Boost for conservative Anglicans as South Carolina join ACNA

Conservative Anglicans in America received a major boost last week when South Carolina joined a breakaway traditionalist grouping.

The Diocese of South Carolina voted unanimously to join the Anglican Church in North America, a splinter group from the official Anglican body, The Episcopal Church, on Friday.

Archbishop Foley Beach and Bishop Mark LawrenceGAFCON

One of the nine original TEC regions formed in 1785, South Carolina's decision to join the conservative faction completes its separation from its more liberal forefather.

'I cast my vote to affiliate with the ACNA with eager and expectant faith,' said Bishop of South Carolina Mark Lawrence during his address to the convention.

'I believe God has called us to this and I believe we will find a deeper richness in our vocation, fuller fellowship in the Spirit, a more zealous thrust in mission,' said Bishop Lawrence, who survived an attempt by TEC to oust him in 2012.

'But most of all, I believe a door will be opened, the fresh winds of the Spirit will blow, and a caged eagle will soar.'

ACNA split from their episcopal bishops in 2009 and is affiliated with GAFCON, a conservative faction of Anglican leaders many from Africa and the 'global south'.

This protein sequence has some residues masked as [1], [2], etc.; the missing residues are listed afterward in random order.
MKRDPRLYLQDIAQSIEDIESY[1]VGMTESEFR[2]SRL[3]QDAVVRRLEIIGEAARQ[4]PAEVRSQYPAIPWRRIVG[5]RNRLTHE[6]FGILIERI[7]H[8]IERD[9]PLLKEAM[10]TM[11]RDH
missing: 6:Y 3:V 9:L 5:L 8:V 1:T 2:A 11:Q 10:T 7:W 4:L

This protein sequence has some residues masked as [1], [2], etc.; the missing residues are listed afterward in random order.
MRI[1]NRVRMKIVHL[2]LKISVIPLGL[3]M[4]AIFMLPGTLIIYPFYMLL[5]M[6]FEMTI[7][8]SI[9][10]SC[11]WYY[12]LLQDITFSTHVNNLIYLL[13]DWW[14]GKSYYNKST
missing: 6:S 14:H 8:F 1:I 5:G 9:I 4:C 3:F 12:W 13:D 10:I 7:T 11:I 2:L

ACNA is not a member of the wider Anglican Communion and instead aligns itself to GAFCON's 2008 Jerusalem declaration made in reaction to a perceived liberalisation of the western Anglican churches.

Most Rev Foley Beach, Archbishop of the ACNA, welcomed South Carolina to the grouping, which now has 111,853 members in 966 churches and 32 dioceses spread across Canada, the United States, and Mexico.

'I am thankful for Bishop Mark Lawrence, for his steadfast and Godly leadership, for his friendship, and for his humility throughout this entire process,' he said.

'Your witness in mission, in scholarship, and steadfast commitment to the historical teaching of the Bible is commendable. You are bringing with you many gifts that will further strengthen our Province, and the larger Anglican world.'

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